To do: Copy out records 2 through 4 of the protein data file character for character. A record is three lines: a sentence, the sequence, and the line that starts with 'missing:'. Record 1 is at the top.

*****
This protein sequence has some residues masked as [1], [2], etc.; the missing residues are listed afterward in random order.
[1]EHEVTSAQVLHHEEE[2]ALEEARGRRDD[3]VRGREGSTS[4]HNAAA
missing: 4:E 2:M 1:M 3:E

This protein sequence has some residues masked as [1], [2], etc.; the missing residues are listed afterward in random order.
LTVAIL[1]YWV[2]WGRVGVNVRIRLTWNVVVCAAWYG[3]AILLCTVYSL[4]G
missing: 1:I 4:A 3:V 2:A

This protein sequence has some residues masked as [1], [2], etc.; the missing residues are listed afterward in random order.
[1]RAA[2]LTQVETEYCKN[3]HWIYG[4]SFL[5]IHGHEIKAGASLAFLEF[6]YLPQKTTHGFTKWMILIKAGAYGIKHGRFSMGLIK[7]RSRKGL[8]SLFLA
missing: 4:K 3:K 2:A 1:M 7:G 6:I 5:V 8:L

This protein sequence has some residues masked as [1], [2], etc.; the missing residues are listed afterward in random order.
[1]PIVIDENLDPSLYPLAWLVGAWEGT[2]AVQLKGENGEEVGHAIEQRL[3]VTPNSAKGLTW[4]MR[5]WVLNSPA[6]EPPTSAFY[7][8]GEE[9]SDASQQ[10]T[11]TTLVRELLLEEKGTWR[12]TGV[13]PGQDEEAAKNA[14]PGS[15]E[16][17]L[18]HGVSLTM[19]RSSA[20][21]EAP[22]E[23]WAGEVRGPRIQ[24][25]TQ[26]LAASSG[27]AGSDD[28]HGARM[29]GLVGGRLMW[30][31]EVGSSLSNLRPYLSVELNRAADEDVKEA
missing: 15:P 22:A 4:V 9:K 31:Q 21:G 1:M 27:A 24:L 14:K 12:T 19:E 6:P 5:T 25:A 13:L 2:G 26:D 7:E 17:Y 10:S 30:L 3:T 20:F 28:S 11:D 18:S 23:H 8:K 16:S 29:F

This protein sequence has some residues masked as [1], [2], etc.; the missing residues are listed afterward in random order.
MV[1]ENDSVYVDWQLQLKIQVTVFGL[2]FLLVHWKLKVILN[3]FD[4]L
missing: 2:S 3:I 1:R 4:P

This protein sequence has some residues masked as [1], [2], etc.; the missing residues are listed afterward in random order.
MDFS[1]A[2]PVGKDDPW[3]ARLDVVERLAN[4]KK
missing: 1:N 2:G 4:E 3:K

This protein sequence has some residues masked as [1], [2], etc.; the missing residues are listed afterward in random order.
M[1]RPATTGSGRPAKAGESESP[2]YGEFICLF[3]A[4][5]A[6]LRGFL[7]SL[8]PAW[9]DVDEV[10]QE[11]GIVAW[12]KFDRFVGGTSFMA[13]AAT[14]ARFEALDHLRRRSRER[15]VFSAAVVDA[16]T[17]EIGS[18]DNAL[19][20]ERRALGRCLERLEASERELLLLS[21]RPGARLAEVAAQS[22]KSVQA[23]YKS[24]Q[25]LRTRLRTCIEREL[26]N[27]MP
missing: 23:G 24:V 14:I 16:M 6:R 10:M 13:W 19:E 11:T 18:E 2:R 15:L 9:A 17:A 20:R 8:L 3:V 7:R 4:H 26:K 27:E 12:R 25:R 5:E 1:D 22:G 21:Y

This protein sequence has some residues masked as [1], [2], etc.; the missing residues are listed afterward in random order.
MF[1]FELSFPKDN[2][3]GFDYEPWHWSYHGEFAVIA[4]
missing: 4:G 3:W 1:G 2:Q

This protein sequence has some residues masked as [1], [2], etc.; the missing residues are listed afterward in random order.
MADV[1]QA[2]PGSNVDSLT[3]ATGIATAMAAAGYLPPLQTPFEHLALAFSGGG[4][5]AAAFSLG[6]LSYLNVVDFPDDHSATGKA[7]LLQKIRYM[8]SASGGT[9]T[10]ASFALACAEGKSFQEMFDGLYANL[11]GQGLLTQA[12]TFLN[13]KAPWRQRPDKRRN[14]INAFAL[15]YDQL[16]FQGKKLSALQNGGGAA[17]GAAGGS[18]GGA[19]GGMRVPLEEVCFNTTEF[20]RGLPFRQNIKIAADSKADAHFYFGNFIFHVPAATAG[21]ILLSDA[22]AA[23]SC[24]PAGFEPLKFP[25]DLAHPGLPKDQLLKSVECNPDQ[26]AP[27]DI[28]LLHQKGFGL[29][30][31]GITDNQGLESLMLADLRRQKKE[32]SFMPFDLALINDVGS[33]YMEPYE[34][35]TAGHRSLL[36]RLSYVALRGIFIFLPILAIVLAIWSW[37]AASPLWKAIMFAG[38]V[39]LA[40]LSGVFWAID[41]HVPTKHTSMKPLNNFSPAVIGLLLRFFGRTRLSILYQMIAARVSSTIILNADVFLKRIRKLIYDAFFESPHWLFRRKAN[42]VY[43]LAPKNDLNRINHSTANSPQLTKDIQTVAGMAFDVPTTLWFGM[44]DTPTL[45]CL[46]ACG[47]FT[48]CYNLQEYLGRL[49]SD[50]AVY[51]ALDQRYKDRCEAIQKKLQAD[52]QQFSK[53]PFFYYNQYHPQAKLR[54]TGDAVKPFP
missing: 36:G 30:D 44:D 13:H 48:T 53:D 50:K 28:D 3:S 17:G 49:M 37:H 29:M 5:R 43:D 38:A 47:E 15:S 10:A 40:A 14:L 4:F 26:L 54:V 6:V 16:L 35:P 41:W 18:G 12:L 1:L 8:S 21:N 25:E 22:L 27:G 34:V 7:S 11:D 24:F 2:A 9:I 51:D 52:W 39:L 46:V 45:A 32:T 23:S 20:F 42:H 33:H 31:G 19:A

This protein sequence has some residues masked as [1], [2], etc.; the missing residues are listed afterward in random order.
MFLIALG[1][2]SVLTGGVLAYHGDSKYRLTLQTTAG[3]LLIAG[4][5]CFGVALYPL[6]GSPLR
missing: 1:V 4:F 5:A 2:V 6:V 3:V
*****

This protein sequence has some residues masked as [1], [2], etc.; the missing residues are listed afterward in random order.
LTVAIL[1]YWV[2]WGRVGVNVRIRLTWNVVVCAAWYG[3]AILLCTVYSL[4]G
missing: 1:I 4:A 3:V 2:A

This protein sequence has some residues masked as [1], [2], etc.; the missing residues are listed afterward in random order.
[1]RAA[2]LTQVETEYCKN[3]HWIYG[4]SFL[5]IHGHEIKAGASLAFLEF[6]YLPQKTTHGFTKWMILIKAGAYGIKHGRFSMGLIK[7]RSRKGL[8]SLFLA
missing: 4:K 3:K 2:A 1:M 7:G 6:I 5:V 8:L

This protein sequence has some residues masked as [1], [2], etc.; the missing residues are listed afterward in random order.
[1]PIVIDENLDPSLYPLAWLVGAWEGT[2]AVQLKGENGEEVGHAIEQRL[3]VTPNSAKGLTW[4]MR[5]WVLNSPA[6]EPPTSAFY[7][8]GEE[9]SDASQQ[10]T[11]TTLVRELLLEEKGTWR[12]TGV[13]PGQDEEAAKNA[14]PGS[15]E[16][17]L[18]HGVSLTM[19]RSSA[20][21]EAP[22]E[23]WAGEVRGPRIQ[24][25]TQ[26]LAASSG[27]AGSDD[28]HGARM[29]GLVGGRLMW[30][31]EVGSSLSNLRPYLSVELNRAADEDVKEA
missing: 15:P 22:A 4:V 9:K 31:Q 21:G 1:M 27:A 24:L 14:K 12:T 19:E 6:P 5:T 25:A 13:L 2:G 26:D 7:E 17:Y 10:S 30:L 3:T 20:F 28:S 11:D 18:S 23:H 8:K 16:S 29:F